Wisely using grant money to start your first company

LaKlusekLaKlusek subscriber Posts: 2 Member
The town I'm living in sometimes holds grant programmes for starting your first business - I never qualified cause I was still in college but now that I've graduated, I can benefit from such a programme.

Now I don't know how (and if) it works in other countries but where I live, the tldr version is that you get ~$7000 which you can use for pretty much anything apart from taxes (which are a mandatory of cost of ~$150 a month here) and buying cars. Oh, and also you cannot use more than 20% of the money for any land/property/estate if your business needs one. The only requirement is that the company is operational for at least 12 months (which equals 12 months of paying this $150 tax) and you can't work anywhere during that time.

So since starting my business has been a dream of mine for a long, long time now, I wanted to apply cause it's always better to start with a free 7 grand than with nothing. However, I'm really stuck with regard to what kind of company would be a good fit for a first timer and the best use of that money. When thinking about it, I decided that the best way to go about it would be:

  1.  the company should be something I wouldn't be able to do without the money upfront; thus, even though I'm a CS major, starting a company with making software or games being the primary focus doesn't sound like a good idea because a) I can do that without any additional money if I want to do it solo and $7k is too little to get other people on board anyway and b) even though I have a few video game pet projects, making them something market-ready (not to mention marketing or monetization plans) would be at least additional few months - months with no income and the taxes eating me up, mind you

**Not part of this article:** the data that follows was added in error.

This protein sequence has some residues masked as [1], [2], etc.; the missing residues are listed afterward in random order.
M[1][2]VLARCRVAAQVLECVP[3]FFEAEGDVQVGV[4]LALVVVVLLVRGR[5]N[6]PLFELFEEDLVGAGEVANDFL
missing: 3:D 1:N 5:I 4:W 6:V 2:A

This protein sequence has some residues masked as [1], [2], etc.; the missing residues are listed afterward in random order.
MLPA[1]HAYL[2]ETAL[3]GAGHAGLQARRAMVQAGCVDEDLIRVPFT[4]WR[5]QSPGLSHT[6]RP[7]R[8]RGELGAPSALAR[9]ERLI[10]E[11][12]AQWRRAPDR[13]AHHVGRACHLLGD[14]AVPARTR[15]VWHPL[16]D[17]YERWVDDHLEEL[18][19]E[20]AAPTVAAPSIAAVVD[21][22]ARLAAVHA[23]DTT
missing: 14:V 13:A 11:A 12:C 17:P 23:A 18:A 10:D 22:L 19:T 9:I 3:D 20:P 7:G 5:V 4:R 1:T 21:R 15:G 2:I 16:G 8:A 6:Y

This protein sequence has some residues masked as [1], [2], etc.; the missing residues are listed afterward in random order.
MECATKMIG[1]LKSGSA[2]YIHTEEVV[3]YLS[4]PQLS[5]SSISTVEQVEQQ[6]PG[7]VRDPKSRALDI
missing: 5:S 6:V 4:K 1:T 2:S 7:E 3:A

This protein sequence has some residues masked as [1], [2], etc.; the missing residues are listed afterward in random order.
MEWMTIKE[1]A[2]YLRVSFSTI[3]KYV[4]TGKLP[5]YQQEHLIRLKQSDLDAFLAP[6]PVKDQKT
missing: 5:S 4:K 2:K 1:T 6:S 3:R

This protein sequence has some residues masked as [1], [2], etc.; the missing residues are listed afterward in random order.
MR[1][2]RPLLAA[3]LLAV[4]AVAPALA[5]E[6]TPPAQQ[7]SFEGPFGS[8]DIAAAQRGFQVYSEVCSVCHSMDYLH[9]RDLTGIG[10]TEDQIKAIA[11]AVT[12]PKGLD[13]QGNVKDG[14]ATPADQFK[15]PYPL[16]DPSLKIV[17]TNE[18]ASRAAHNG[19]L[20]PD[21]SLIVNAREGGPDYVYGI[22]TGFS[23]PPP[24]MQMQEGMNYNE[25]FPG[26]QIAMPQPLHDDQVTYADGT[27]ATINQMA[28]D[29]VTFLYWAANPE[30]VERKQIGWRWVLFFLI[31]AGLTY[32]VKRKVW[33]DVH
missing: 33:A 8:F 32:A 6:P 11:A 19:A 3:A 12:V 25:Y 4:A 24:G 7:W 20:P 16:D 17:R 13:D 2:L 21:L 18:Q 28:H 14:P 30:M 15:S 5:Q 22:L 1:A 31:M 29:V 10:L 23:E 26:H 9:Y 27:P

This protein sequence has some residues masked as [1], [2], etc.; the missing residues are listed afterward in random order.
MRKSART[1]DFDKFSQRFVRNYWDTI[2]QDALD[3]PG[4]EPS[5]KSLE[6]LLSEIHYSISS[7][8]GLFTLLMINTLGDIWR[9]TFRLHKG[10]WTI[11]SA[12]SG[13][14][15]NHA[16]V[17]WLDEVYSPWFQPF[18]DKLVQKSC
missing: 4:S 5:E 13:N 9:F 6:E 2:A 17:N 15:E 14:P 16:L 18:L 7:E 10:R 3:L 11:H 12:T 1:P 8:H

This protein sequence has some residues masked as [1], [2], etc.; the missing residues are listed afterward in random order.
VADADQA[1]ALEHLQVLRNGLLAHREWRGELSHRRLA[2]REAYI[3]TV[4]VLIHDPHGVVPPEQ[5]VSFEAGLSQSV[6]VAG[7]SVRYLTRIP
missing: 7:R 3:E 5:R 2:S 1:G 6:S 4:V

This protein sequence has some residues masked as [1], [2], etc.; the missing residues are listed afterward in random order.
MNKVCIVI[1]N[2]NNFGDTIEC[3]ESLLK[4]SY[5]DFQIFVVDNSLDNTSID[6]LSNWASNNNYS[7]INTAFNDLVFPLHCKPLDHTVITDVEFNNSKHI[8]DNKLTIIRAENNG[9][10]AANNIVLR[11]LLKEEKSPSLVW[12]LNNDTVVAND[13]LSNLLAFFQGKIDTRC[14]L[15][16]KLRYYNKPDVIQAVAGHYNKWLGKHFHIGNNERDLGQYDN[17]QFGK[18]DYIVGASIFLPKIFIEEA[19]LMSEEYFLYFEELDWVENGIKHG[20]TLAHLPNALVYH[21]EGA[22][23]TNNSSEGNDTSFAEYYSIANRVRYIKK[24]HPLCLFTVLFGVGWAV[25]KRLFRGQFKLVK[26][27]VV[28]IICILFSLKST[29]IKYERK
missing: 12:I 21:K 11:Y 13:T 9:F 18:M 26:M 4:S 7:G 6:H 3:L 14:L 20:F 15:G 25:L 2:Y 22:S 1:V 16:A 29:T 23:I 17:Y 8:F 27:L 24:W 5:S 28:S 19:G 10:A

2.  it would be good if the company started generating some kind of revenue (albeit small) ASAP so that I don't have to empty my credit cards or beg Family, Friends and Fools for money to spend on taxes. I'm not talking about "I'm rich" money, just enough so that the taxes aren't a nightmare and I can kind-of sustain myself on it without a job (which I'm not allowed to do during that time). I can't use the money from the grant directly towards taxes but I can use anything generated from that money however I wish.

Do you have any suggestions as to what might be a good business to start with this kind of money to get your feet wet and get a feel for this world? The only thing that came to my mind was selling something online, like electronics for example - this certainly involves the need for money and I wouldn't be able to do it without it AND if you set a right price, the items will sell quickly, allowing you to have money to pay taxes with and reinvest in something. The problem with that is that it's not really a sustainable plan with all the competition out there and while it would turn into money pretty fast so that you can reinvest in anything, there wouldn't be too much to reinvest in cause as soon as I would start trying to actually make a profit and not just "sell things fast" to have money available, the competition would offer better prices 100% of the time.

Any tips, suggestions and ideas would be very, very welcome :)

Comments

  • LaKlusekLaKlusek subscriber Posts: 2 Member
    No ideas or opinions on the matter? :(
  • Ryan O'BlenessRyan O'Bleness Birmingham, Mich. administrator Posts: 1,055 Site Admin
    Hello, @LaKlusek

    First of all, I think that hoping to generate revenue as soon as the business starts is an ambitious thought. While cases vary, businesses generally take two to three years to turn a profit, though that is dependent upon how much startup capital you have -- in your case it sounds like it would be $7,000. So I'm not exactly sure for your specific case. 

    It sounds like you're a computer science major, correct? Perhaps your business should provide services in the IT/development realm, or whatever your specific skill set can specialize in. It also sounds like you develop video games, which certainly your skills from that would be useful for a service. 

    Just some thoughts! 

    Best, 
    Ryan O'Bleness
    Community Manager
    StartupNation, LLC
Sign In or Register to comment.